IP & Copyright

Free-Per-View: Facebook vs. BreakYourFacebook

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Cody Romano, creator of BreakYourFacebook, has been threatened with a lawsuit by the social media powerhouse that I love to hate: Facebook. (And no, I don’t have an account.) BreakYourFacebook is a webapp that allows Facebook users to regulate how much time they spend on the site.  Users indicate how long of a hiatus they’d like to take from Facebook, and then the app generates a new password (not to be memorized) and sends a reminder on the scheduled date. Now that’s a new concept for the younger members of society — a technological tool to schedule your detachment from technology. It helps reduce time wasted on Facebook so people can actually live the lives that they simulate on the site.  I like it. Facebook? Eh. Not so much.


Romano, a software engineer from Cambridge, said that he was  “rudely” told in an email that he would face fines and a possible lawsuit if he did not immediately obliterate his webapp.  The cease-and-desist letter was sent to him on Monday, and included brief discussions of why his registration and use of BreakYourFacebook.com violated the Lanham Act and infringed on the ‘Facebook’ trademark. Facebook doesn’t seem to be attacking the application itself, but rather the domain name BreakYourFacebook.com.

When I read the email for myself, I didn’t think that it came across as crass or tactless. Honestly, it was much more amicable than the cease-and-desist letter I formulated in Trademarks Law last year, but I did want to delve into their claim of infringement under the Lanham Act. That’s right -proooo bonoooo. [Disclaimer: this is a legal opinion from a J.D. awaiting bar results. I am not licensed, and my remarks should not be used to incite any action. Analysis is provided to inspire discussion only.]


To show infringement of a mark under the Lanham Act (for a mark that has already been federally registered, like Facebook) the plaintiff would have to show:

1. That they own a valid mark;

Not an issue here. Facebook is a distinctive service-mark used in commerce to identify and distinguish its social media services from other social media platforms.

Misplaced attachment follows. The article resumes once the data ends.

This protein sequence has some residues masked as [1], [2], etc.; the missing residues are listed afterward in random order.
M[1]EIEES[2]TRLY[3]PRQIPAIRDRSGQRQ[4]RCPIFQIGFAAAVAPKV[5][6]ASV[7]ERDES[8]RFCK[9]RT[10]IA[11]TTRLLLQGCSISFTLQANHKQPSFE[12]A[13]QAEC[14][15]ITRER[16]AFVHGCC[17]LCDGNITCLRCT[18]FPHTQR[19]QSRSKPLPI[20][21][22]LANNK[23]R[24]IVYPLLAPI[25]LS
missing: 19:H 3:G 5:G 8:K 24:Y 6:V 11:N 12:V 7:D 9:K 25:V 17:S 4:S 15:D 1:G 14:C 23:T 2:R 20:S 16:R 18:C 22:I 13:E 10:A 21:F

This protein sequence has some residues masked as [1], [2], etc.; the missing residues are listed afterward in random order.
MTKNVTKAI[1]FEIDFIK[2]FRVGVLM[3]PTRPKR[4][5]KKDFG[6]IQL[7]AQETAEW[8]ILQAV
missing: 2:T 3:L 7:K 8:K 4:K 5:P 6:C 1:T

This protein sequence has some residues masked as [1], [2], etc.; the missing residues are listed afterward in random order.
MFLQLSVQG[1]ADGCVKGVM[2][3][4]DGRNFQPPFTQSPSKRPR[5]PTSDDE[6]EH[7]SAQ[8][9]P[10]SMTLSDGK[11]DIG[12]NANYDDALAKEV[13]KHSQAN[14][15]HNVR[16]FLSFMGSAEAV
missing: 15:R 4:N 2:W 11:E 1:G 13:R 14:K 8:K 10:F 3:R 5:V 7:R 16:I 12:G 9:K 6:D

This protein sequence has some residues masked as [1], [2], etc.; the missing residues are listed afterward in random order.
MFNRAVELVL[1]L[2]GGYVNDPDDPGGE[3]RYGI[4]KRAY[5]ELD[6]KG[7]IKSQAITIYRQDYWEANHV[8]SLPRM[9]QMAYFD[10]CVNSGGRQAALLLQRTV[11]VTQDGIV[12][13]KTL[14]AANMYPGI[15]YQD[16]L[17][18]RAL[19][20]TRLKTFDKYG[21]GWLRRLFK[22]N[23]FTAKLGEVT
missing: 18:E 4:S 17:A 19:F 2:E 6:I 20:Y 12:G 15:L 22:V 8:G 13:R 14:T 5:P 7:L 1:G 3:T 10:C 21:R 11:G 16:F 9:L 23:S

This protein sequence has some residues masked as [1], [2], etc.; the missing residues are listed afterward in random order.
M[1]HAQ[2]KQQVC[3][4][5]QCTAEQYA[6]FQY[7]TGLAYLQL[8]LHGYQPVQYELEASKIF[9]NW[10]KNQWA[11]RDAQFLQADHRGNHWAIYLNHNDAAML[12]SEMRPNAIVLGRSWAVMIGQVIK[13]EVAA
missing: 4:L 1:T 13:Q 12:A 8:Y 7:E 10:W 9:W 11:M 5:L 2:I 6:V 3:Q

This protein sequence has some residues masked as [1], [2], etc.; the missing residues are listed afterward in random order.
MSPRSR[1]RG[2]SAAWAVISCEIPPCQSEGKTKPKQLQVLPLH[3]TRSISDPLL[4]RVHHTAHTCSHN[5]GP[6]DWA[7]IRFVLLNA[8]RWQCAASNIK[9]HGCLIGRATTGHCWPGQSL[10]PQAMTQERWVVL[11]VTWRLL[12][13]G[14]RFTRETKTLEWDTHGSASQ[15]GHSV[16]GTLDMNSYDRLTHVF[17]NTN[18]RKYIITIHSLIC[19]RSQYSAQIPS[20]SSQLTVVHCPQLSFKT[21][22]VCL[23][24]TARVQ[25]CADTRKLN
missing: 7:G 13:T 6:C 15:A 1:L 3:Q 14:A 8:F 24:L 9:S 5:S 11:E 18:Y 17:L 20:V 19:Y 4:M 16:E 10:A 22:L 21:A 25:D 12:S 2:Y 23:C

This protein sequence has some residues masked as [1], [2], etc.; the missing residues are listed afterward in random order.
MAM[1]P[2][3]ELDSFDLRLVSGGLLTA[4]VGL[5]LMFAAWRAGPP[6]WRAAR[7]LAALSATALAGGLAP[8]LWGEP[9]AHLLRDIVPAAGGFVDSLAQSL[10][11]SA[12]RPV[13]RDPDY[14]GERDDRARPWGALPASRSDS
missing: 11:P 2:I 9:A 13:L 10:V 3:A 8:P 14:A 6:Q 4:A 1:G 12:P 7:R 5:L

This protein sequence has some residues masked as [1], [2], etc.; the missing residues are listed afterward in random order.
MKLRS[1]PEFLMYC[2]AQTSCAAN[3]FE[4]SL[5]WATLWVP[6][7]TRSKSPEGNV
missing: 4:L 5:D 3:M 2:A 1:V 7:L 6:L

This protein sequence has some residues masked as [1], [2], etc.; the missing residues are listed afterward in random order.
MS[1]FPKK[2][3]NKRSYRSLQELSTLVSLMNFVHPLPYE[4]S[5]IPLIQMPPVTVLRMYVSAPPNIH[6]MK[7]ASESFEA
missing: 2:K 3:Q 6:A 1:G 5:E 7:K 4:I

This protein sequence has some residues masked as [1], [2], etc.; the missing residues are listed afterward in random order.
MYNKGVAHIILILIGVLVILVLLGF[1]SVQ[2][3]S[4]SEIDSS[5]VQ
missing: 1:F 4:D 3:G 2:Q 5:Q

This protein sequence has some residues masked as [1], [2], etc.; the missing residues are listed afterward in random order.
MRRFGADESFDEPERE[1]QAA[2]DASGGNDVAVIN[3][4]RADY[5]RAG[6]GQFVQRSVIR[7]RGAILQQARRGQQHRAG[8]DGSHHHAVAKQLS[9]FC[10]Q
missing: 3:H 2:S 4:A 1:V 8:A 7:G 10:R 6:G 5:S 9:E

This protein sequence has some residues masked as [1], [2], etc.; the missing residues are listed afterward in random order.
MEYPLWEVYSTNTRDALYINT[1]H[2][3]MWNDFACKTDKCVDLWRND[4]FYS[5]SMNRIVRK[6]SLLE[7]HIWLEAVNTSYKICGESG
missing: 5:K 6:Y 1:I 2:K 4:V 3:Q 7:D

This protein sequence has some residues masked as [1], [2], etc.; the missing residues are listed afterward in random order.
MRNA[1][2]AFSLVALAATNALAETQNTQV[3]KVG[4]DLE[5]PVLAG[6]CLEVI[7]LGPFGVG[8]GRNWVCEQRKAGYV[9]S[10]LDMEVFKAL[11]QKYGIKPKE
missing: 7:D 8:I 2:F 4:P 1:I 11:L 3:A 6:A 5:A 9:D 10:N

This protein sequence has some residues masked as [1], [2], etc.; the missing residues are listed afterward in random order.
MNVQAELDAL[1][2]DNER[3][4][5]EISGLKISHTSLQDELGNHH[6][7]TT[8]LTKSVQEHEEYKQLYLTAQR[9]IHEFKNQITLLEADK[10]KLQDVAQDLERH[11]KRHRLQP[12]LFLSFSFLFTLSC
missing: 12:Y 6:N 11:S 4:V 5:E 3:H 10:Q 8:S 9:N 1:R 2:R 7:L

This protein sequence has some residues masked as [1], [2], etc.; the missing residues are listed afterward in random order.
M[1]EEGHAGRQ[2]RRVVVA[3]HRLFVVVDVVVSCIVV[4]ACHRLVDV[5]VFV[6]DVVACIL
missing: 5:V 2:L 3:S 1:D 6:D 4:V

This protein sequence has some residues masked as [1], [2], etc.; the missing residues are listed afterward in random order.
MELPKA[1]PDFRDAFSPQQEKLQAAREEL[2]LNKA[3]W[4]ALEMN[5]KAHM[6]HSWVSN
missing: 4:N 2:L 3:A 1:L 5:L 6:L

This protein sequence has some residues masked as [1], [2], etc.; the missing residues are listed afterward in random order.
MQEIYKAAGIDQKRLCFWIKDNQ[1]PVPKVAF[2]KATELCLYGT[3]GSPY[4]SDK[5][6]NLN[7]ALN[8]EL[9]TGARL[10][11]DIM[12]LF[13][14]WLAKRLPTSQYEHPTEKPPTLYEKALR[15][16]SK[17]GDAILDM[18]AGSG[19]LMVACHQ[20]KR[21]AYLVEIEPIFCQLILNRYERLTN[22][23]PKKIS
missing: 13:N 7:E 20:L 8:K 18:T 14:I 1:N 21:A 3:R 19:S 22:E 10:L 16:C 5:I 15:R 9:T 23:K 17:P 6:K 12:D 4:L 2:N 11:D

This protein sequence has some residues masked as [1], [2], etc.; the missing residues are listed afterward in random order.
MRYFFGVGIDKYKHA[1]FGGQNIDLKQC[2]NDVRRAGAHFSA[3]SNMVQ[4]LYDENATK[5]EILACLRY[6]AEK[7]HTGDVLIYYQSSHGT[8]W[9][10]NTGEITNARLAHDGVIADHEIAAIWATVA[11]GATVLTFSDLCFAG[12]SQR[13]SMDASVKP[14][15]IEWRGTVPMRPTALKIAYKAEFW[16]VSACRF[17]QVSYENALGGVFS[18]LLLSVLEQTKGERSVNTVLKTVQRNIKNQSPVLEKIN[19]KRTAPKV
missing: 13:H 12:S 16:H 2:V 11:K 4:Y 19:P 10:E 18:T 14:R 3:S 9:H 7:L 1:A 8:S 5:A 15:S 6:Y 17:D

2. That another party has used the mark in commerce without their permission;

BreakYourFacebook has arguably been used in commerce because it was, presumably, used in the advertising of the site’s services — the ability to schedule time away from Facebook. Offering services through the internet has already been held to be “commerce” under the Lanham Act.

3.  That the other party’s use of the mark causes a likelihood of confusion between plaintiff’s mark and the mark at issue;

Now, this is the sticky part. In the interest of time, I’ll summarize a few arguments on both ends. There are numerous factors the court considers in determining likelihood of confusion. As far as appearance, Romano could say that the marks are not visually similar because “Break” and “Your” precede the mark “Facebook.” He may win this one. Also, the marks differ on a phonetic basis as well. However, Facebook could argue that its fame makes it more susceptible to infringement. (Yes, that’s a factor to consider.) Also, the marks both concern social media services, though one is attempting to decrease the usage of social media, this could still be a factor found in favor of Facebook. Also, if Facebook’s lawyers can ascertain any evidence of actual confusion by its users, which they have the deep pockets to search for, the needle would lean significantly towards Facebook’s end of the spectrum. There’s much, much more to this, but you can see where it’s going.

4. There are damages.

Facebook could easily quantify some form of economic harm because BreakYourFacebook endeavors to limit the amount of time spent on their site.  They could claim that they’ve lost consumers, that Romano somehow benefited from his unlawful conduct, etc etc.

I decided to take the time to sift through Facebook’s claim because, although I took no issue with the general tone of the letter, I did find Facebook’s use of their winning court record to be akin to bullying.  Why is it acceptable for a company to say  “all domain names [that have previously been] at issue were ordered to be transferred to [us]” to instill fear in potential infringers? It waives a proverbial index finger at opponents instead of simply laying out the options that a defendant may choose to invoke.

If you go to BreakYourFacebook.com, your browser will redirect you to a posting written by Romano entitled “Facebook Threatened to Sue Me.” In the note, you see that Romano has surrendered his site because he doesn’t “want to contend with Facebook’s endless legal resources.”

Well, Romano, I’m no licensed attorney, but I thought you deserved to get a glimpse of what you’re up against from an analytical standpoint versus a financial one.




Featured image courtesy of [Boxring Atlas Leipzig via Flickr]

Gena Thomas
Gena Thomas, a recent graduate of Howard University School of Law, was born and raised in Lafayette, Louisiana. A graduate of The University of Texas at Austin, she enjoys watching scary movies and acquiring calories from chocolates of all sorts. Contact Gena at staff@LawStreetMedia.com.



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